Council also voted against holding the item until the Feb. 22 meeting so that staff could research areas in town that could be used for dogs to run around without leashes.

Grocer designation

Also at Tuesday’s meeting, council directed City Attorney Brittany Walker to draft a ballot question about whether the city should sell 16.3 acres of land at the southeast corner of Veterans Memorial Drive and Boulder City Parkway.

The land would be used to develop a grocery store and other associated retail uses.

“In the development community it’s typical that a grocery store would lease their buildings but it would be developed by a developer for them, which, with the city being the landowner, vacant land doesn’t make their business model for leasing the building really pencil,” said City Manager Taylour Tedder.

He said the economic development coordinator had reached out to 70 grocers and none wanted to come to town.

Tedder also said having a plot of land marked for that type of development would show that the city is serious about wanting a second grocery store.

“Many, many, many people ask me how can we get a second grocery store, so I don’t really have a problem asking the people here’s one way and seeing what they think, so that the question goes back to them,” said Jorgensen. “Is this a way that you want to get that second grocery store?”

McManus said he was concerned about whether that size parcel was appropriate for a grocery store.

Tedder said they could draft the ballot question so that the parcel could only be developed for a grocery store.

Contact reporter Celia Shortt Goodyear at cgoodyear@bouldercityreview.com or at 702-586-9401. Follow her on Twitter @csgoodyear.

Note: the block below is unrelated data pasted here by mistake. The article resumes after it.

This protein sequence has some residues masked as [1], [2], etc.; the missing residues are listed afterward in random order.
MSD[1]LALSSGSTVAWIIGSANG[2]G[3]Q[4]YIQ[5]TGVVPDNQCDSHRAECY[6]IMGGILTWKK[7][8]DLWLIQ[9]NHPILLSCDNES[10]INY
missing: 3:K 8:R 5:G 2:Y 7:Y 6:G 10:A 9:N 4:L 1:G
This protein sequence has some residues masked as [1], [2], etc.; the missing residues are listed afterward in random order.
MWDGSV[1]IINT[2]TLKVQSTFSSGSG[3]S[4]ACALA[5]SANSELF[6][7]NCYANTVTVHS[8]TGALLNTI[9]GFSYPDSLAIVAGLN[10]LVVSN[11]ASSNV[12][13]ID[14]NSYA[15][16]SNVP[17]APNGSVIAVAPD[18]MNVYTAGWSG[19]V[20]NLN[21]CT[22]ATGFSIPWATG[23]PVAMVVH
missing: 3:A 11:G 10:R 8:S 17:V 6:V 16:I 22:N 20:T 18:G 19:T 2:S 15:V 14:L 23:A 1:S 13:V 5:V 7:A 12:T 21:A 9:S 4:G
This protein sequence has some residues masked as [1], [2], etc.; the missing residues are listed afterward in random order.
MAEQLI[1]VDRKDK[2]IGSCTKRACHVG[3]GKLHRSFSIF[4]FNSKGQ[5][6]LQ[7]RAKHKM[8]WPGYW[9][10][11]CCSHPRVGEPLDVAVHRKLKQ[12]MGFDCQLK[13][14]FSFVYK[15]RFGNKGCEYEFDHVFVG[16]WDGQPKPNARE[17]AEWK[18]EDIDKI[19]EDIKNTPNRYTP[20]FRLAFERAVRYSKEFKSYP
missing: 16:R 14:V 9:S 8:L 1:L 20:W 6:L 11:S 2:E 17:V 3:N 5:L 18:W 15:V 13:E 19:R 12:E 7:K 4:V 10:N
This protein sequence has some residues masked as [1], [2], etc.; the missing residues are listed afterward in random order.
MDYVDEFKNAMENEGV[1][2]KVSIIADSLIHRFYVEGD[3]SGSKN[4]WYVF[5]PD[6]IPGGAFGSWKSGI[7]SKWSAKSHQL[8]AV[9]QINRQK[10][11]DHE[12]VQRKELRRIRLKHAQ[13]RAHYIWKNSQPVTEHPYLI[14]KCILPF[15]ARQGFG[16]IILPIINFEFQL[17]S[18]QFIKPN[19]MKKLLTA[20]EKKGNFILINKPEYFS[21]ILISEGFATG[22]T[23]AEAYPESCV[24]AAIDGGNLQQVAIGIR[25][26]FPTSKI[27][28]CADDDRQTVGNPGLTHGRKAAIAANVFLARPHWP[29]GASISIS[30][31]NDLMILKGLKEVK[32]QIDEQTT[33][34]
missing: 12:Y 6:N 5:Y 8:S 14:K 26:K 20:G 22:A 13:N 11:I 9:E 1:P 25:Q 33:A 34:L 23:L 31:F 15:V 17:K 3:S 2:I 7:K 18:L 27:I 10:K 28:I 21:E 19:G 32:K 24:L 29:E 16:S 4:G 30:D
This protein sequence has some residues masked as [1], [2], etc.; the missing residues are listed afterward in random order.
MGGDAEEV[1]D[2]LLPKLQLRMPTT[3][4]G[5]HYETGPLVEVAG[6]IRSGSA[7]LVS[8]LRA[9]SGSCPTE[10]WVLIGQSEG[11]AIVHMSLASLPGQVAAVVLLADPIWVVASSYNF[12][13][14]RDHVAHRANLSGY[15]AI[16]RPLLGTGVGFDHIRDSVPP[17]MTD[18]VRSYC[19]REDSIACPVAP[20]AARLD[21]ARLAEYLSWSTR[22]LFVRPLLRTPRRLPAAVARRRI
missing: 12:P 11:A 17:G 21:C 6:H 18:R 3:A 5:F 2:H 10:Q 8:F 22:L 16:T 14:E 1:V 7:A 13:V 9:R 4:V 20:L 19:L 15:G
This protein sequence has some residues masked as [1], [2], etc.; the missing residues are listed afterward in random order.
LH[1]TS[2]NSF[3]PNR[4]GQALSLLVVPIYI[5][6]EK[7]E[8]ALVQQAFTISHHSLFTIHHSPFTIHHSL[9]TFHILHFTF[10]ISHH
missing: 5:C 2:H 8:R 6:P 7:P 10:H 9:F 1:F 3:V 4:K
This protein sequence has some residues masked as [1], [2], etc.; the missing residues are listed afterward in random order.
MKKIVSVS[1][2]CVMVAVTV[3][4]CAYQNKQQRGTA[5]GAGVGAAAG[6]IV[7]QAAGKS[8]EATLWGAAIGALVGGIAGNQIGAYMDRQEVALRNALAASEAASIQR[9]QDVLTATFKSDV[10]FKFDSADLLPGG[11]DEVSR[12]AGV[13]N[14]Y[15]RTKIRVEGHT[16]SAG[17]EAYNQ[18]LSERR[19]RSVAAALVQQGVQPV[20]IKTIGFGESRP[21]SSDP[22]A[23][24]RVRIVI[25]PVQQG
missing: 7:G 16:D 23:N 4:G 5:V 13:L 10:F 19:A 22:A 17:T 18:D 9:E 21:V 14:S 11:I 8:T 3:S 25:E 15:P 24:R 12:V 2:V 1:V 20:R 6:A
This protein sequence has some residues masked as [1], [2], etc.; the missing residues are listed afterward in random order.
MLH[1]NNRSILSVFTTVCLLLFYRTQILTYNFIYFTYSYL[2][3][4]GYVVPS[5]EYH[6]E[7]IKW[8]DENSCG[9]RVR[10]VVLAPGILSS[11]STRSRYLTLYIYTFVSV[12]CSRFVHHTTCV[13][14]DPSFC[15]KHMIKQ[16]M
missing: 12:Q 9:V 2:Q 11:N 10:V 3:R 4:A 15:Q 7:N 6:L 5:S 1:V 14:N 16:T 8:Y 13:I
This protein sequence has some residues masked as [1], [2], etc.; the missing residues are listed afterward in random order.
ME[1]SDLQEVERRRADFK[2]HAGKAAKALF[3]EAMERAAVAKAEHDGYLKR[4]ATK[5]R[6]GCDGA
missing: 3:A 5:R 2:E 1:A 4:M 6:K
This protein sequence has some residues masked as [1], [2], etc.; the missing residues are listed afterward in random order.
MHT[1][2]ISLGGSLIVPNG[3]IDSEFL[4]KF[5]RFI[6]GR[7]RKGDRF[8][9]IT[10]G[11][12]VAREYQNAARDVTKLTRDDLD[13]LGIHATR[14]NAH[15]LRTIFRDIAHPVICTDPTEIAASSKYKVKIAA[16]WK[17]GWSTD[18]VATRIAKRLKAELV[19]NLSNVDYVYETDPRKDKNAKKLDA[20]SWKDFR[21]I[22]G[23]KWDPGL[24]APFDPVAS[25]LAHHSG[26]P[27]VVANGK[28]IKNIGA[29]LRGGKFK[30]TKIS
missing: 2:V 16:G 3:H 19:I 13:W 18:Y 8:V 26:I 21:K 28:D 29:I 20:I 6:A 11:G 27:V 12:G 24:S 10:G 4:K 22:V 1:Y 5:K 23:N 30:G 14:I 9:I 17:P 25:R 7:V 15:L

Don't miss the big stories. Like us on Facebook.
Protesters challenge dog park plan

Residents, coaches and players are challenging City Council’s recent decision to convert the softball field at Veterans’ Memorial Park into a full-time dog park.

Preservation guidelines for historic properties proposed

The community is one step closer to having new historic preservation guidelines after City Council forwarded a proposed text amendment to the Planning Commission for review.

New budget OK’d

Boulder City has a final budget for fiscal year 2023 despite a dissenting vote from the mayor.

Proposal to develop home lots gets preliminary OK

More vacant home lots could be coming to Boulder City after the Planning Commission recommended approval for a developer’s plan to subdivide a parcel of land.

Tributes, barbecue fill Memorial Day weekend

Residents and visitors to Boulder City will be able to pay their respects to those in the military who lost their lives serving the country during the upcoming Memorial Day weekend.

Varied health issues could signal heart disease

What do high levels of calcium in the arteries, low testosterone levels, stress and erectile dysfunction have in common? They are all early indicators of heart disease in men.

Dam power-full: Lake’s level remains high enough for energy generation

Even though the amount of water in Lake Mead continues to decrease, it is not expected to go low enough to stop Hoover Dam’s ability to produce hydropower, according to officials from the Bureau of Reclamation.

Mayoral candidates favor controlled growth

With similar positions on controlled growth and preserving the community’s small-town charm, selecting who will serve as Boulder City’s mayor may be more a matter of preference on the candidate’s leadership style and personality.

Council candidates eager to serve city

Change is on the horizon for City Council as voters will have the opportunity to choose two members during the upcoming election.